Very enjoyable book, specially made for folk who like to learn about other people and so more about themselves. It’s gentle and informative, giving thoughts on everything from how people tune their minds, to different forms of exercise and tips on tea, as well as news of the way certain parts of Japan live their lives, given in such a way as to feel more like we are visiting than reading.
If you are expecting it to help you find your Ikigai, give you step by step solution as to how you can find it, and reward it with millions of dollars, you’ll be disappointed. This book is full of facts, and real-life experiences from Japan’s Okinawa and compels you to focus more on yourself: your health, your choices, your focus, and your inner happiness. It will probably be the only book you’ll come across that tells you to take it, relax, and also burn in your passion.
The book does a decent job of relating the concept of Ikigai to modern-day psychology (with Frankl’s Logotherapy from Man’s Search for Meaning among others) and a few scientific references in a simple manner. It talks about how purpose plays an important role in a man’s life and the different ways in which it manifests itself. It also tackles some ways to ‘find your flow’ and ensure that what you do receives 100% of your attention and that you enjoy whatever you are creating.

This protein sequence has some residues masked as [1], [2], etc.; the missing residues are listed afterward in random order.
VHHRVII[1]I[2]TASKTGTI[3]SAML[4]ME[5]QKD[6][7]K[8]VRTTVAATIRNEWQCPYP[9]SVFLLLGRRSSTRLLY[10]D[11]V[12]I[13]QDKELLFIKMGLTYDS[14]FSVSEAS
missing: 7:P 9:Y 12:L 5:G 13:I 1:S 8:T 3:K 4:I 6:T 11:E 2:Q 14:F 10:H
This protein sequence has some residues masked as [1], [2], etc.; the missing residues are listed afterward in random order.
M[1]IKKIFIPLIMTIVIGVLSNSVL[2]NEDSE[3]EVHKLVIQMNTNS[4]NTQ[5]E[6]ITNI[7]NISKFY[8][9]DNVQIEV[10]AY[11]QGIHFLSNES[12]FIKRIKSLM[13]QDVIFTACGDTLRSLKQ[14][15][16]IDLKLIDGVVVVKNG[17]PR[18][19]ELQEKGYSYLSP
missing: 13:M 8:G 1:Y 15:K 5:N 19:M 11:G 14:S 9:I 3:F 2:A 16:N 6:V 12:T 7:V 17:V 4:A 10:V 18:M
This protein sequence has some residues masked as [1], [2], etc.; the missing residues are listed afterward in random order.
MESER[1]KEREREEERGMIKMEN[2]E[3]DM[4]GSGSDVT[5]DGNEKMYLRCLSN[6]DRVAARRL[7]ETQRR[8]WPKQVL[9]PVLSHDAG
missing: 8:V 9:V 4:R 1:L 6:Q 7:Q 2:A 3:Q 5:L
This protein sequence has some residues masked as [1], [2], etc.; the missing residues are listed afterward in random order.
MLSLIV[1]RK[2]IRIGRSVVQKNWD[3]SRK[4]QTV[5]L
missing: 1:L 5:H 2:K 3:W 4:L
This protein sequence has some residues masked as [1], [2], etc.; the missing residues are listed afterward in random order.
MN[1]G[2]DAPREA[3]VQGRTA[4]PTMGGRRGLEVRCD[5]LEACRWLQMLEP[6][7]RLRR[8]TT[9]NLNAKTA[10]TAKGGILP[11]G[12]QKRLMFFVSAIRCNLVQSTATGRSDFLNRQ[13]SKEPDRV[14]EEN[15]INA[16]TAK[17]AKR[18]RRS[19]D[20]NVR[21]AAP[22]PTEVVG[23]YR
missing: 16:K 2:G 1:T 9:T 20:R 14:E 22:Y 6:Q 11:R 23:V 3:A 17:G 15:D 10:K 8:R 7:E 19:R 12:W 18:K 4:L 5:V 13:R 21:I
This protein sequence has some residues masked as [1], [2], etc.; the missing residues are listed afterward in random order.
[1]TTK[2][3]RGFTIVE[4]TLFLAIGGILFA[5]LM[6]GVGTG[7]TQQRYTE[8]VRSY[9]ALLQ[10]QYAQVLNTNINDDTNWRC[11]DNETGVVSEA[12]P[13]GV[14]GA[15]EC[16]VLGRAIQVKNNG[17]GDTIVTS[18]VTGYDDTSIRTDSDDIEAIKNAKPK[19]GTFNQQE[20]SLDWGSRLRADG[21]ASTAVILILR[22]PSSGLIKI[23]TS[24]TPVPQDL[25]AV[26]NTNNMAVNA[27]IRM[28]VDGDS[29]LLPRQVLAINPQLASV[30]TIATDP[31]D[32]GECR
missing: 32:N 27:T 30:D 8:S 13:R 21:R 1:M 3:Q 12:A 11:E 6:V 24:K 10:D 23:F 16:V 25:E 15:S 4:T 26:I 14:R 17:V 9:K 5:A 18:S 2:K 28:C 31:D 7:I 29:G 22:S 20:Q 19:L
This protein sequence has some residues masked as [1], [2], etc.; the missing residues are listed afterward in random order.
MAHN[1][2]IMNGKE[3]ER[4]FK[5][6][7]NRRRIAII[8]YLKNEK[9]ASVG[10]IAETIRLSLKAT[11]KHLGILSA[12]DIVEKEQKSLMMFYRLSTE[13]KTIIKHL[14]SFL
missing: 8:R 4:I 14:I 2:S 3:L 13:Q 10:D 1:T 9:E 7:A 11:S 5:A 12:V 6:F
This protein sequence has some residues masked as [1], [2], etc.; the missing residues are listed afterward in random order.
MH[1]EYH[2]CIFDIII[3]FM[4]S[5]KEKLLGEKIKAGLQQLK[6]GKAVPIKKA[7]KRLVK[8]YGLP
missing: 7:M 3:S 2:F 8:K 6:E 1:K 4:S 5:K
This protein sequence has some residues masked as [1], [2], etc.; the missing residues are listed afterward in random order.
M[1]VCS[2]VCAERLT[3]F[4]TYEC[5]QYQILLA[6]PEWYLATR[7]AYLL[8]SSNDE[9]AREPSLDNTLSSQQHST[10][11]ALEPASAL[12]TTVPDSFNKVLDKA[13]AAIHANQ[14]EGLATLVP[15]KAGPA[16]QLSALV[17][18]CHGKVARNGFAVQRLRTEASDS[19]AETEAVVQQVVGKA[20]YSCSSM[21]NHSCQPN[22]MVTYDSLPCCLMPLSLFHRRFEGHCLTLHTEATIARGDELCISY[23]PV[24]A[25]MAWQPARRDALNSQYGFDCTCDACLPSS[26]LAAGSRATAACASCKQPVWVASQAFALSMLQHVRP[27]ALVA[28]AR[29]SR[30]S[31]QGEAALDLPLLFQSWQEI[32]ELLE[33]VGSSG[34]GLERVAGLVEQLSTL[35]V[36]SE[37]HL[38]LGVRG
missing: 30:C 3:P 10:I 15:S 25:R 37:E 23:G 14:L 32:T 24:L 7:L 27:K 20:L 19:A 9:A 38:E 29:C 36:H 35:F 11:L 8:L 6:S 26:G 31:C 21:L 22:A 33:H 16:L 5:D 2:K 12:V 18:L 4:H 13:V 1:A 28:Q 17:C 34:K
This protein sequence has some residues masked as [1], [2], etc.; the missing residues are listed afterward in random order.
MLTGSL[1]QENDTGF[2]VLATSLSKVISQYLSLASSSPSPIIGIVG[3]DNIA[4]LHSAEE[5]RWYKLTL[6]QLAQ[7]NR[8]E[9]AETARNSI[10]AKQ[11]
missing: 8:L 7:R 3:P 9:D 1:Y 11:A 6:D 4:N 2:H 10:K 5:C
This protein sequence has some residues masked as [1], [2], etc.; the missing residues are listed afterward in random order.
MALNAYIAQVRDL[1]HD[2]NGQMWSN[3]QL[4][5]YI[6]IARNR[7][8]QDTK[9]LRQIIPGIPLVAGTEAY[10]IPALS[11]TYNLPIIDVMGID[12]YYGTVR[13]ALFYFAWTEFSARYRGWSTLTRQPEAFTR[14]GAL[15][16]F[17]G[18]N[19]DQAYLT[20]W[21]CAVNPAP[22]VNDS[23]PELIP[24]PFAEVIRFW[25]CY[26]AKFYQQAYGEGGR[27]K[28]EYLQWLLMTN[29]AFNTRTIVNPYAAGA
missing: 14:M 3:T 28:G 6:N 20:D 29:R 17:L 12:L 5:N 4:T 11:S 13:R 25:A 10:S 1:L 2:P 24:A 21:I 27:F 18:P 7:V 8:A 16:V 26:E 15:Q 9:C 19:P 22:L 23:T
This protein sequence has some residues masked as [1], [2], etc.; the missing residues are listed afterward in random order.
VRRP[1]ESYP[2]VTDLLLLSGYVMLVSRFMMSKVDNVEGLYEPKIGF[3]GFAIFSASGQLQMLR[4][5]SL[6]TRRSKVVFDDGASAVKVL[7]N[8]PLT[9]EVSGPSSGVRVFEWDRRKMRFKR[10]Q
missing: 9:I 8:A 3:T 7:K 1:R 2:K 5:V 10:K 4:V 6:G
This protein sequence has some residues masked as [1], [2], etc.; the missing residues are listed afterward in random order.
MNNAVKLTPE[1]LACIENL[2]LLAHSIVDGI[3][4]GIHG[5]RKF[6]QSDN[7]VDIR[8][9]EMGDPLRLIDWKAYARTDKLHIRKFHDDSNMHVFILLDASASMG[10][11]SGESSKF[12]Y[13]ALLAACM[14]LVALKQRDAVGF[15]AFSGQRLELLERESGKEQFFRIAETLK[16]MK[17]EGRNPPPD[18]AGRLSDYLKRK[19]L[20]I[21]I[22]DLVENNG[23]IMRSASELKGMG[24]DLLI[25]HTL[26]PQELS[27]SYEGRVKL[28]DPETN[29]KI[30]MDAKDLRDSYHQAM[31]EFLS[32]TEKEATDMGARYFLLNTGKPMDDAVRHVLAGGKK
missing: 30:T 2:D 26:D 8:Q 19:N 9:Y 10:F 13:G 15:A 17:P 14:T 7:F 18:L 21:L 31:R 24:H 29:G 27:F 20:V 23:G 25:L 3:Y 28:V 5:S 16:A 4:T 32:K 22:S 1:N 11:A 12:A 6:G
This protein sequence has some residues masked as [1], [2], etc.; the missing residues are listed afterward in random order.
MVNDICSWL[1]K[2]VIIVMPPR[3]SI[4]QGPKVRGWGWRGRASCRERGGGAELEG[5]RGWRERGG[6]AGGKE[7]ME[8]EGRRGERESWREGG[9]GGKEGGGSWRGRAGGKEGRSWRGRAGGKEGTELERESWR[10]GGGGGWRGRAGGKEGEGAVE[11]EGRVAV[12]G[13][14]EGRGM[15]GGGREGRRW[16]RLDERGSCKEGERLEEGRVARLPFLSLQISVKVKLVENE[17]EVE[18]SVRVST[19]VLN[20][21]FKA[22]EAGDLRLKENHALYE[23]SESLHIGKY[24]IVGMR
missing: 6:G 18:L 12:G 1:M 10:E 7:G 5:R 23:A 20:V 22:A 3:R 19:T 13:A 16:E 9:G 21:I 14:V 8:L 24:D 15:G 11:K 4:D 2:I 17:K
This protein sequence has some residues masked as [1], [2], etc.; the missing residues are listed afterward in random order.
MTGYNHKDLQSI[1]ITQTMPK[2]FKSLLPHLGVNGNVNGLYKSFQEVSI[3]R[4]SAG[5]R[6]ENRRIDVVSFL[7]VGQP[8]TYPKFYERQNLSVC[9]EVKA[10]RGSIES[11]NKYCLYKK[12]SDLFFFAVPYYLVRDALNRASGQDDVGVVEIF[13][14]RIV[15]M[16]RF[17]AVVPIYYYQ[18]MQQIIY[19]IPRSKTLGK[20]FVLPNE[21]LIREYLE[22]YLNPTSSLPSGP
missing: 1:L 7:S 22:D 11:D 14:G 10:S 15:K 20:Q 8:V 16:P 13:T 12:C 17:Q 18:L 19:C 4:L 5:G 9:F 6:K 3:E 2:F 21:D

Very enjoyable book, specially made for folk who like to learn about other people and so more about themselves. It’s gentle and informative. The book also discusses certain other Japanese concepts like Takumi (specialized workers) and moai (connections with community or friend-circle). The brief discussions have the benefit of being to the point and simple but also pose the risk of trivializing them into regular self-help advice. The book also delves into Japanese perspectives on living life and persevering without getting caught up in artificially-created urgency. But again, maybe the authors wished for the readers to research more or meditate more on the content given the concise treatment of the same.
The chapters on diet and exercises have more details and thus, may be more useful. Certain foods are dealt with in greater detail as is the concept of ‘Hara Hachi bu’ wherein one eats only 80% of what would assuage his hunger. The chapter on exercises includes illustrations and steps. While they may suffice for some of the purposes mentioned in the book – the philosophy behind them, progressive increments and other essential details are missing or insufficient.